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RBI unveils draft norms for credit default swaps: Retail users allowed hedging of their underlying credit risk

A person resident in India and a non-resident — to the extent specified in the RBI directions – can participate in the market, it said.

By: ENS Economic Bureau | Mumbai |
February 17, 2021 12:59:24 am
Unveiling draft guidelines on credit default swaps (CDS), the RBI said non-retail users will be allowed to undertake transactions in credit derivatives for both hedging and other purposes.

Pushing for the development of the credit derivatives market, the Reserve Bank of India on Tuesday said retail users will be allowed to undertake transactions in permitted credit derivatives for hedging their underlying credit risk.

Unveiling draft guidelines on credit default swaps (CDS), the RBI said non-retail users will be allowed to undertake transactions in credit derivatives for both hedging and other purposes.

A person resident in India and a non-resident — to the extent specified in the RBI directions – can participate in the market, it said. Exchanges may offer standardised single-name CDS contracts with guaranteed cash settlement. “Retail users shall undertake transactions in exchange-traded CDS only for hedging their underlying credit risk,” it said.

Explained

Played a role in 2008-09 global financial crisis

The RBI, which was planning to introduce credit default swaps 10 years ago, deferred the move in 2011 in the wake of global financial crisis in 2008-09. CDS played a big role in the global financial crisis as Lehman Brothers, the biggest casualty, owed $600 billion in debt, out of which $ 400 billion was covered by CDS. Insurance firm AIG lacked enough funds to clear the debt, forcing the US Federal Reserve to arrange a bailout. Considering the risks involved, the RBI seems to be cautious now as the CDS buyer may default on the contract, thereby denying the seller the expected revenue.

Bonds and other debt securities have risk that the borrower will not repay the debt or its interest. CDS is a derivative or contract that allows an investor to swap or offset his credit risk with that of another investor.

If a lender is worried that a borrower is going to default on a loan, the lender could use a CDS to offset or swap that risk. To swap the risk of default, the lender buys a CDS from another investor who agrees to reimburse the lender in case the borrower defaults.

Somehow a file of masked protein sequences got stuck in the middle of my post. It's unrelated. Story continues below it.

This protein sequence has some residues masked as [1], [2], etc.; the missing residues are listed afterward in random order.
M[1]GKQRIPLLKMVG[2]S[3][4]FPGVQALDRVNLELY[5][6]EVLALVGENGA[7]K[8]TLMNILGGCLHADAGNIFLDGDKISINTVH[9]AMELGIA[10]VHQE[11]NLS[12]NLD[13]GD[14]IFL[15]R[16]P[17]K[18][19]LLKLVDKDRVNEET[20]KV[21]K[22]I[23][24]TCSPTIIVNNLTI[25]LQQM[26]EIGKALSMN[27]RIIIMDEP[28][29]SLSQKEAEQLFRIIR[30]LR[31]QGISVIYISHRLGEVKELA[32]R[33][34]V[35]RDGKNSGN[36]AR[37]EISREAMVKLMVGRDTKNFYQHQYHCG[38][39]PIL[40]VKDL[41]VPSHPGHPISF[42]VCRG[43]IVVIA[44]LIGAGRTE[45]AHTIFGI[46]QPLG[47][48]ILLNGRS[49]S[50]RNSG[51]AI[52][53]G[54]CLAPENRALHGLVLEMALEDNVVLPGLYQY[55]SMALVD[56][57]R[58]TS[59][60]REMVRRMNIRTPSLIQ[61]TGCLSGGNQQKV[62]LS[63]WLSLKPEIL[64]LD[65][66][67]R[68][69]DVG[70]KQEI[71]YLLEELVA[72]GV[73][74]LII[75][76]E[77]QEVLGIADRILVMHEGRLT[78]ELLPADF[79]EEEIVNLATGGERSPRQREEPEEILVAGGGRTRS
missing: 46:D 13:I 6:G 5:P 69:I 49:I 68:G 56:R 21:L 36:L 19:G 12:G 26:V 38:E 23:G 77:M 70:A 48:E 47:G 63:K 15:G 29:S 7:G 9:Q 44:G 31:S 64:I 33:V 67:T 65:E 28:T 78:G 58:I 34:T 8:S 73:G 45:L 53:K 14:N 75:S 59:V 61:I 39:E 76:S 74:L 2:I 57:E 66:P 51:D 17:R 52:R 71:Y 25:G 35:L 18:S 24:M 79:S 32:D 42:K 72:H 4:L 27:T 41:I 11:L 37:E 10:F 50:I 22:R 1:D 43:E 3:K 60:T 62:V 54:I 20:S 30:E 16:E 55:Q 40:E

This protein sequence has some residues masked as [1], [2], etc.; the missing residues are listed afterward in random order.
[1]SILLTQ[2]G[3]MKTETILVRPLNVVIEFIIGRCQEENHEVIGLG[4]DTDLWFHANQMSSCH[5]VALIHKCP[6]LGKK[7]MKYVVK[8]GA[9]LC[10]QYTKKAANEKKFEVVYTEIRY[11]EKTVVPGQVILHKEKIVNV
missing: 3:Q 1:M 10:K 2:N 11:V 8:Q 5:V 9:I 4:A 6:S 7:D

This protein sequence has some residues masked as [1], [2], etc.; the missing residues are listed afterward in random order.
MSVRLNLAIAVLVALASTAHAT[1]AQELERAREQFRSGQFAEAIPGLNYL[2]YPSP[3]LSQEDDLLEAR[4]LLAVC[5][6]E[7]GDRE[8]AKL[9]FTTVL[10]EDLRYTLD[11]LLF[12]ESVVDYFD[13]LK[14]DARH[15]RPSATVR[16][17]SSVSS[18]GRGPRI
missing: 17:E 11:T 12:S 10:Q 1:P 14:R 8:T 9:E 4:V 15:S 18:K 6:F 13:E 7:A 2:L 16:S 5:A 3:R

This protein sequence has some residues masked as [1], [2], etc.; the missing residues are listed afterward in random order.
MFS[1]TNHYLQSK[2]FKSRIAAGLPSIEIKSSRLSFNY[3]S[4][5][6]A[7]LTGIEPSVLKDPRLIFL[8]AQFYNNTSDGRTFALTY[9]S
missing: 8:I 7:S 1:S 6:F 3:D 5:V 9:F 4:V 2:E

The central bank said commercial papers, certificates of deposit and non-convertible debentures of original maturity up to 1 year, rated rupee corporate bonds (listed and unlisted) and unrated rupee bonds issued by the special purpose vehicles set up by infrastructure companies will be eligible to be a reference or deliverable obligation in a CDS contract.

As per the central bank, retail users should exit their CDS position within one month from the date they cease to have underlying exposure. “Market participants can exit their CDS contract by unwinding the contract with the original counterparty or assigning the contract to any other eligible market participant,” it said.

CDS contracts should be denominated and settled in Indian rupees. “CDS contracts can be cash settled or physically settled. However, CDS contracts involving retail users should be mandatorily physical,” it said.

The Fixed Income Money Market and Derivatives Associ­ation of India, in consultation with market participants and based on international best practices, should devise standard master agreement/s for the Indian CDS market, which should include credit event definitions and settlement procedures. Credit derivative is a contract whose value is derived from the credit risk of an underlying debt instrument.

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